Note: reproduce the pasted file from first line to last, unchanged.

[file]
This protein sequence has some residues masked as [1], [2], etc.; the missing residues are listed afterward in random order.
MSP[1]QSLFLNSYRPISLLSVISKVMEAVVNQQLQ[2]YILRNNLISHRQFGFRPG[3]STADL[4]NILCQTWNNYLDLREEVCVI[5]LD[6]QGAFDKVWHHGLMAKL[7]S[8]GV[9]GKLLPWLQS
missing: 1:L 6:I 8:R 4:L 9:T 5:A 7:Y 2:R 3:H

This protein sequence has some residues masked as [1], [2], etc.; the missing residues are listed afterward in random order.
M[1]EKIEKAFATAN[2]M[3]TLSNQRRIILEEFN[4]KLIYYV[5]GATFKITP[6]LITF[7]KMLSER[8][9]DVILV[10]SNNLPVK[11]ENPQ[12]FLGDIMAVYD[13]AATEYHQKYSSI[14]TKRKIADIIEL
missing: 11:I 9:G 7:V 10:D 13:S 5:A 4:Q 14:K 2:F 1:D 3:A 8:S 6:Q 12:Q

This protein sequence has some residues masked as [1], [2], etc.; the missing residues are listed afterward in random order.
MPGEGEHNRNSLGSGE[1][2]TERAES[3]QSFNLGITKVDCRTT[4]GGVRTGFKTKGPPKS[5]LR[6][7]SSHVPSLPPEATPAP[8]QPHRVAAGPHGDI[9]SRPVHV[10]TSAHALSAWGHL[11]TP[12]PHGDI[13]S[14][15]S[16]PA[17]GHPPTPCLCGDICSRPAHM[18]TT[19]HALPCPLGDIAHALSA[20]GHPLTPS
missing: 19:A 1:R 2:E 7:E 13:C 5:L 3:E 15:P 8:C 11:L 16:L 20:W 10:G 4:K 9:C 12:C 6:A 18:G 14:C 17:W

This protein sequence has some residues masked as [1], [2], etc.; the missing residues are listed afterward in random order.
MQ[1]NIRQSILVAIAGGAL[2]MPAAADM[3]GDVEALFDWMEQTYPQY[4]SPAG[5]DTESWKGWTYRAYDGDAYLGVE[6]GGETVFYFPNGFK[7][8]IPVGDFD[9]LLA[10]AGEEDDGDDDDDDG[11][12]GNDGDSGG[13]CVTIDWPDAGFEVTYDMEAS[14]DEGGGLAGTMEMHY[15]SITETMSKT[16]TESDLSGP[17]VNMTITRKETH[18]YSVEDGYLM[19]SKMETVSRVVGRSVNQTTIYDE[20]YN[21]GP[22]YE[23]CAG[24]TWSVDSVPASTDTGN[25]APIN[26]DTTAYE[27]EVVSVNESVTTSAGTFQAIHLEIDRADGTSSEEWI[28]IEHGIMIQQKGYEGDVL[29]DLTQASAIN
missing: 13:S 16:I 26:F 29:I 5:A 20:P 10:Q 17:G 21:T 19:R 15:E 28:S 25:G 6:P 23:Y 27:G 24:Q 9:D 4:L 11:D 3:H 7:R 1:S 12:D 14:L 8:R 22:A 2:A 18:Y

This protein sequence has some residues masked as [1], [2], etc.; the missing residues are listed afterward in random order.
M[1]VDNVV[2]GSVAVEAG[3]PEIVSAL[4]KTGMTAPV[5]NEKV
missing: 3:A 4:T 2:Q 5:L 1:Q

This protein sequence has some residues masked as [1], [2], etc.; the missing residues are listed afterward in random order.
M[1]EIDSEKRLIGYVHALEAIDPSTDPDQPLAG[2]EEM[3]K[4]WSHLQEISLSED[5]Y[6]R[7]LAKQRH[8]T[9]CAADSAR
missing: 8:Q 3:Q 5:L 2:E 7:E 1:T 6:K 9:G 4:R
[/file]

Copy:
This protein sequence has some residues masked as [1], [2], etc.; the missing residues are listed afterward in random order.
MSP[1]QSLFLNSYRPISLLSVISKVMEAVVNQQLQ[2]YILRNNLISHRQFGFRPG[3]STADL[4]NILCQTWNNYLDLREEVCVI[5]LD[6]QGAFDKVWHHGLMAKL[7]S[8]GV[9]GKLLPWLQS
missing: 1:L 6:I 8:R 4:L 9:T 5:A 7:Y 2:R 3:H

This protein sequence has some residues masked as [1], [2], etc.; the missing residues are listed afterward in random order.
M[1]EKIEKAFATAN[2]M[3]TLSNQRRIILEEFN[4]KLIYYV[5]GATFKITP[6]LITF[7]KMLSER[8][9]DVILV[10]SNNLPVK[11]ENPQ[12]FLGDIMAVYD[13]AATEYHQKYSSI[14]TKRKIADIIEL
missing: 11:I 9:G 7:V 10:D 13:S 5:A 4:Q 14:K 2:F 1:D 3:A 8:S 6:Q 12:Q

This protein sequence has some residues masked as [1], [2], etc.; the missing residues are listed afterward in random order.
MPGEGEHNRNSLGSGE[1][2]TERAES[3]QSFNLGITKVDCRTT[4]GGVRTGFKTKGPPKS[5]LR[6][7]SSHVPSLPPEATPAP[8]QPHRVAAGPHGDI[9]SRPVHV[10]TSAHALSAWGHL[11]TP[12]PHGDI[13]S[14][15]S[16]PA[17]GHPPTPCLCGDICSRPAHM[18]TT[19]HALPCPLGDIAHALSA[20]GHPLTPS
missing: 19:A 1:R 2:E 7:E 13:C 5:L 3:E 15:P 8:C 11:L 16:L 20:W 10:G 4:K 9:C 12:C 6:A 18:G 14:C 17:W

This protein sequence has some residues masked as [1], [2], etc.; the missing residues are listed afterward in random order.
MQ[1]NIRQSILVAIAGGAL[2]MPAAADM[3]GDVEALFDWMEQTYPQY[4]SPAG[5]DTESWKGWTYRAYDGDAYLGVE[6]GGETVFYFPNGFK[7][8]IPVGDFD[9]LLA[10]AGEEDDGDDDDDDG[11][12]GNDGDSGG[13]CVTIDWPDAGFEVTYDMEAS[14]DEGGGLAGTMEMHY[15]SITETMSKT[16]TESDLSGP[17]VNMTITRKETH[18]YSVEDGYLM[19]SKMETVSRVVGRSVNQTTIYDE[20]YN[21]GP[22]YE[23]CAG[24]TWSVDSVPASTDTGN[25]APIN[26]DTTAYE[27]EVVSVNESVTTSAGTFQAIHLEIDRADGTSSEEWI[28]IEHGIMIQQKGYEGDVL[29]DLTQASAIN
missing: 13:S 16:I 26:F 29:I 5:A 20:P 10:Q 17:G 21:T 19:R 15:E 28:S 25:G 6:P 23:Y 27:G 24:Q 9:D 4:L 11:D 3:H 7:R 1:S 12:D 14:L 8:R 22:A 2:A 18:Y

This protein sequence has some residues masked as [1], [2], etc.; the missing residues are listed afterward in random order.
M[1]VDNVV[2]GSVAVEAG[3]PEIVSAL[4]KTGMTAPV[5]NEKV
missing: 3:A 4:T 2:Q 5:L 1:Q

This protein sequence has some residues masked as [1], [2], etc.; the missing residues are listed afterward in random order.
M[1]EIDSEKRLIGYVHALEAIDPSTDPDQPLAG[2]EEM[3]K[4]WSHLQEISLSED[5]Y[6]R[7]LAKQRH[8]T[9]CAADSAR
missing: 8:Q 3:Q 5:L 2:E 7:E 1:T 6:K 9:G 4:R